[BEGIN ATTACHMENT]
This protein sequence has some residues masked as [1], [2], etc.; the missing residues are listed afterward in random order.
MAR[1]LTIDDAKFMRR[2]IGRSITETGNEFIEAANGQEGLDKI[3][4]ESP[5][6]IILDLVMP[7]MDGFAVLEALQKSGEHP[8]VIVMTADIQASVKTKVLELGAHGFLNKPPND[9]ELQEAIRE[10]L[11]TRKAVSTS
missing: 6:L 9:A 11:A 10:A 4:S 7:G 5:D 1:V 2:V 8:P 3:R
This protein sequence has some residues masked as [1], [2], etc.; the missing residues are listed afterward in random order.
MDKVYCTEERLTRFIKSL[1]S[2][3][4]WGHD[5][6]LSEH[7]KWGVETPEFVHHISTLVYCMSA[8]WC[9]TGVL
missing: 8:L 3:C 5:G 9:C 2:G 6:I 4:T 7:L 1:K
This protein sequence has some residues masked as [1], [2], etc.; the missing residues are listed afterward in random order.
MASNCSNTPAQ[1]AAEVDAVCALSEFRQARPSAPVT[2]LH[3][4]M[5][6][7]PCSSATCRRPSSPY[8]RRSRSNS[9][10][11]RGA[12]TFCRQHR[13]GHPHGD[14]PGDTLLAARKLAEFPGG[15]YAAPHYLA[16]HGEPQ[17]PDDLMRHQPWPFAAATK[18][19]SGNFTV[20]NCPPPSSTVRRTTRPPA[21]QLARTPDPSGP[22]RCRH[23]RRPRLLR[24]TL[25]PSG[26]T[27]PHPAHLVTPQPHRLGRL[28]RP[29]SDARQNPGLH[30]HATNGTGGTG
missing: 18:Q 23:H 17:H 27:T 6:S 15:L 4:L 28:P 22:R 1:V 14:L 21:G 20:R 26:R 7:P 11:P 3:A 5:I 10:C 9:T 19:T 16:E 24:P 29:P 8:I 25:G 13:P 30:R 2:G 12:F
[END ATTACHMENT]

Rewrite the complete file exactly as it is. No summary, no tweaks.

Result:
This protein sequence has some residues masked as [1], [2], etc.; the missing residues are listed afterward in random order.
MAR[1]LTIDDAKFMRR[2]IGRSITETGNEFIEAANGQEGLDKI[3][4]ESP[5][6]IILDLVMP[7]MDGFAVLEALQKSGEHP[8]VIVMTADIQASVKTKVLELGAHGFLNKPPND[9]ELQEAIRE[10]L[11]TRKAVSTS
missing: 6:L 9:A 11:A 10:A 4:S 7:G 5:D 1:V 2:V 8:P 3:R
This protein sequence has some residues masked as [1], [2], etc.; the missing residues are listed afterward in random order.
MDKVYCTEERLTRFIKSL[1]S[2][3][4]WGHD[5][6]LSEH[7]KWGVETPEFVHHISTLVYCMSA[8]WC[9]TGVL
missing: 8:L 3:C 5:G 9:C 2:G 6:I 4:T 7:L 1:K
This protein sequence has some residues masked as [1], [2], etc.; the missing residues are listed afterward in random order.
MASNCSNTPAQ[1]AAEVDAVCALSEFRQARPSAPVT[2]LH[3][4]M[5][6][7]PCSSATCRRPSSPY[8]RRSRSNS[9][10][11]RGA[12]TFCRQHR[13]GHPHGD[14]PGDTLLAARKLAEFPGG[15]YAAPHYLA[16]HGEPQ[17]PDDLMRHQPWPFAAATK[18][19]SGNFTV[20]NCPPPSSTVRRTTRPPA[21]QLARTPDPSGP[22]RCRH[23]RRPRLLR[24]TL[25]PSG[26]T[27]PHPAHLVTPQPHRLGRL[28]RP[29]SDARQNPGLH[30]HATNGTGGTG
missing: 18:Q 23:H 17:H 27:T 6:S 15:L 4:L 28:P 22:R 1:V 14:L 21:G 20:R 26:R 7:P 11:P 3:A 5:I 10:C 9:T 19:T 16:E 24:P 29:P 8:I 25:G 13:P 30:R 2:G 12:F